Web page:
What can make someone eligible for NHS continuing healthcare can be a bit of a grey area. The test for eligibility is quite subjective. Time and time again, Clients ask, ‘What do I need to be eligible?’ so here we have set out to answer this question.
What is the Test for Eligibility?
The test for eligibility is laid down in the National Framework. In order to prove that a patient should have been entitled to full NHS funding for their care, we need to show that their health and nursing care needs were more than what a social services department could provide. If that’s the case, then their primary need would be for health and they would have been entitled to full NHS funding.
This is, unfortunately, a particularly stringent test. To be eligible for full funding, the patient’s needs must also be found to be intense, complex, unpredictable or of a health care nature.
What Does This Mean in Practice?
In order to prove that your loved one is eligible for NHS continuing healthcare, your claim must go through the following three stages:
1. Completion of an Assessment Checklist
To begin, when a patient is assessed for continuing healthcare, a checklist is completed. This checklist is a screening tool which determines whether a patient’s needs warrant a full assessment. The threshold for the checklist is set low.
2. Completion of a Decision Support Tool (DST)
Upon completion of a positive checklist, a DST is then completed. A DST is an assessment tool used to investigate whether a person’s needs are primarily healthcare needs that would be eligible for NHS continuing healthcare.
A DST is also designed to measure the level of an individual’s needs in each of the 12 care domains. The 12 care domains are:
- Psychological and emotional
- Skin integrity
- Altered states of consciousness
- Other needs
The level of need is assessed for each of the 12 care domains by assigning one of the following six levels:
- No Needs
The DST is a tool to identify health needs, but it does not determine eligibility for NHS continuing care, but it is a contributing factor. The Department of Health’s guidance states that a DST will support eligibility if it reflects the following outcomes:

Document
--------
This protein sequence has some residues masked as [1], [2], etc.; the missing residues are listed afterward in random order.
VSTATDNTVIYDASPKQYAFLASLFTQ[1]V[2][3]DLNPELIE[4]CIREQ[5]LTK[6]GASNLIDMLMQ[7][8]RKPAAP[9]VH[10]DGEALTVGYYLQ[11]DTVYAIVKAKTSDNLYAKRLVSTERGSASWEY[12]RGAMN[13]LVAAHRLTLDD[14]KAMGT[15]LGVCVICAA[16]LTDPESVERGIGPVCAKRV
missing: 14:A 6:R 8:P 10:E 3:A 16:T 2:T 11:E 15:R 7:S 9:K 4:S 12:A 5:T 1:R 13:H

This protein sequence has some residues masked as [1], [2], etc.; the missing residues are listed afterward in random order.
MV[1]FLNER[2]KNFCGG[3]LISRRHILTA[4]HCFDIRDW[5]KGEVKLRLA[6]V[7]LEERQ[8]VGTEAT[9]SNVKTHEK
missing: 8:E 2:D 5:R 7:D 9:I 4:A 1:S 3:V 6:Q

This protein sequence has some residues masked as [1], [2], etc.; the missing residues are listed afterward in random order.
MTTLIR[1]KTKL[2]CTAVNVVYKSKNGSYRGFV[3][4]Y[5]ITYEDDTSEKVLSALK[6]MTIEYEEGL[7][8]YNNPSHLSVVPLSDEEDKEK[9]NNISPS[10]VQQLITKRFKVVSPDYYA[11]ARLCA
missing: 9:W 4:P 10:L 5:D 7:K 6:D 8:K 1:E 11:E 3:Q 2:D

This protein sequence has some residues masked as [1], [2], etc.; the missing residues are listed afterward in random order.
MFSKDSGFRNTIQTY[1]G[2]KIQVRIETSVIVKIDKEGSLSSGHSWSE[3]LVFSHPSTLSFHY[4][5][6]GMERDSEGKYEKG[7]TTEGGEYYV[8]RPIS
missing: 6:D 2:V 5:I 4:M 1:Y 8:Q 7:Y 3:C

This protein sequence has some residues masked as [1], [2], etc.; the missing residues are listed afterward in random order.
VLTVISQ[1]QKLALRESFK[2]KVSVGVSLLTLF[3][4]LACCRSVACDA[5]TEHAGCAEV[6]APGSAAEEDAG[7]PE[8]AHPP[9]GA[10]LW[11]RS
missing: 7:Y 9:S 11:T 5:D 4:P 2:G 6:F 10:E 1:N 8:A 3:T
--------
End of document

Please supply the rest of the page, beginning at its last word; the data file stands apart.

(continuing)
- A level of priority (in any of the four care domains that carry this level – behaviour, breathing, medication and altered states of consciousness ); or
- Two or more incidences of identified severe needs;
The guidance also indicates that a DST may indicate eligibility if it reflects the following outcomes:
- One domain recorded as severe, together with needs in a number of other domains, or
- A number of domains with high and/or moderate needs.
Put another way, if a patient’s level of need is assessed as being priority in any area, eligibility for full funding is automatic. Or, if a patient’s level of need is assessed as being severe in any two areas, eligibility for full funding is also automatic.
A patient can still be found eligible without a priority level of need in any one care domain or two care domains with a severe level of need. This is where determining eligibility becomes increasingly grey and open to interpretation. If a patient is assessed as having one severe and a number of other needs, or a number of high needs, this can still indicate eligibility.
Simply put, the lower the levels of need, the less likely a patient is to be found eligible. Health authorities are obliged, under the National Framework, to consider the totality of a patient’s needs, how they interact and the level of skill required to meet those needs.
Is my loved one eligible if they suffer from dementia?
Many of the cases dealt with by Hugh James Nursing Care involve patients who sadly suffer from cognitive impairments such as dementia or Alzheimer’s.
Unfortunately, it is wrong to assume that a diagnosis alone can make a person eligible for NHS continuing healthcare. This is the same for any diagnosis whether it be mental or physical. A diagnosis of dementia, for example, may give rise to a high scoring under cognition, but may not constitute eligibility on its own. The health authority must consider the patient’s needs across all domains before reaching a verdict on eligibility.
Eligibility depends on someone’s assessed needs, the type and amount of care required, not a diagnosis or condition. If a person’s needs change, so may their eligibility for funding.
Can someone be found eligible if they receive care at home, or in a residential home?
The short answer is yes.
However the long answer is a little more complicated. A person cannot be denied full funding if they receive care at home or in a residential home. This is set out in the National Framework. However, if a patient is determined to be eligible for NHS continuing healthcare, it may be a requirement of the local health authority that they are moved into a nursing care setting in order to receive the funding.
In conclusion, all health authorities must determine eligibility for full funding based on the criteria within the National Framework. A decision must be made based on a detailed assessment of all of the patient’s care needs across all domains. The test for eligibility is a subjective but stringent one and the threshold for eligibility is set high.